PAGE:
We expect Linde to grow its earnings-per-share by 6% per year over the next five years. We see revenue growth as modest, in addition to a small tailwind from margin growth and a lower share count, respectively.
Competitive Advantages & Recession Performance
Linde enjoys multiple competitive advantages. As the leader in industrial gases, the company enjoys economic scale and greater operational efficiency than its smaller competitors.
In addition, Linde’s financial resources allow the company to invest heavily in research and development. Linde spendt about $152 million on R&D in 2020 to build and maintain its competitive advantages.
Another competitive advantage is Linde’s strong financial position. The company has a healthy balance sheet, with high credit ratings of ‘A2’ from Moody’s and ‘A’ from Standard & Poor’s. Given that total liabilities have fallen since the merger was completed, we expect these credit ratings to be stable. Maintaining investment-grade credit ratings helps the company access capital markets at an attractive cost, which means Linde can spend its cash on things like the dividend and buyback.
On the other hand, Linde is not a recession-resistant business. As a global industrial manufacturer, its business model is sensitive to fluctuations in the global economy. An economic downturn typically sees lower demand from industrial customers.
Linde’s earnings-per-share during the Great Recession are as follows:
• 2008 earnings-per-share of $4.19
• 2009 earnings-per-share of $4.01 (4.3% decline)
• 2010 earnings-per-share of $3.84 (4.2% decline)
• 2011 earnings-per-share of $5.45 (42% increase)
The company did see a modest decline in earnings-per-share during the recession, but fortunately saw its earnings improve alongside the broader global economic recovery. By 2011, Linde’s earnings had surpassed 2008 levels. We expect Linde’s revenue and margins to suffer during the next recession, but note that its current growth outlook is robust.
Valuation & Expected Returns
Linde is expected to generate earnings-per-share of $9.20 for 2021. Based on this, shares currently trade for a price-to-earnings ratio of 31.7. This is a high valuation for the stock, even though the company is highly profitable and growing earnings at a satisfactory rate. In addition, we see Linde as receiving a premium valuation due to its unmatched competitive position in the industry it serves.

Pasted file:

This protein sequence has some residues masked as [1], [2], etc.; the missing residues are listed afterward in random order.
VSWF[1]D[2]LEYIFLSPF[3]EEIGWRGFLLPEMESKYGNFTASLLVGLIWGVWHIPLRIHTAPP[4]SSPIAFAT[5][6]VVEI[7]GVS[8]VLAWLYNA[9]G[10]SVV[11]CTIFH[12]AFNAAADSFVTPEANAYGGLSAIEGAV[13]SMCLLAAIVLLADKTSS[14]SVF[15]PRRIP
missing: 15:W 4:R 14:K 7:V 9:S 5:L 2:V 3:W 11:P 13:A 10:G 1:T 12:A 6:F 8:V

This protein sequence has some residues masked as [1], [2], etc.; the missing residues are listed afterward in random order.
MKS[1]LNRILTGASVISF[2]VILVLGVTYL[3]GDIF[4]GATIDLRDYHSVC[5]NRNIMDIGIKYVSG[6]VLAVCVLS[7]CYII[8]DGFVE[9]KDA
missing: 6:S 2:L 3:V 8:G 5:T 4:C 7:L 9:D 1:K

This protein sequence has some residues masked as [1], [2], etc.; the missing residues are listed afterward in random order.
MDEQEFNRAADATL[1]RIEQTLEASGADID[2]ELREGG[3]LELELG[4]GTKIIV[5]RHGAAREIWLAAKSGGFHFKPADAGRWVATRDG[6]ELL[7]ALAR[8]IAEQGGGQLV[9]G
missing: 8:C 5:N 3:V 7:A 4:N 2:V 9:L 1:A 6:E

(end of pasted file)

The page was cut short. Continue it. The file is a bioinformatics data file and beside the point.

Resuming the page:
Our fair value estimate for the stock is a price-to-earnings ratio of 21. This is a reasonable fair value target for a strong company with durable competitive advantages.
As a result, Linde appears to be significantly overvalued. If shares were to experience a falling valuation to reach our fair value estimate, it would reduce annual returns by 7.9% per year. This represents a strong headwind for investors buying at the current price level.
Future returns will be boosted by earnings growth and dividends. In addition to Linde’s expected earnings growth of 6% per year over the next five years, the stock has a current annualized dividend yield of 1.5%.
Linde can certainly be classified as a dividend growth stock. The most recently quarterly dividend payout was increased 10% from the previous dividend.
The combination of valuation changes, earnings growth, and dividends results in total expected returns of -0.4% per year over the next five years. Earnings-per-share growth and the dividend yield will be virtually entirely offset by the valuation headwind, and we therefore see the stock as unattractive.
Linde is a very profitable company with a positive earnings and dividend growth outlooks, but the impact of overvaluation is enough to warrant a sell recommendation at the current price.
Linde stock has performed well since the merger with Praxair. Expectations are high for the potential of the combined company, but at this time we feel Linde’s stock is significantly overvalued.
Linde will be an industry leader with clear and durable competitive advantages. The company should grow revenue and earnings at a steady rate going forward, assuming the global economy stays out of recession.
However, while Linde is a strong business, the stock is too richly valued to buy today. While Linde should continue to raise its dividend each year, investors should wait for a significant decline in the share price before buying Linde stock.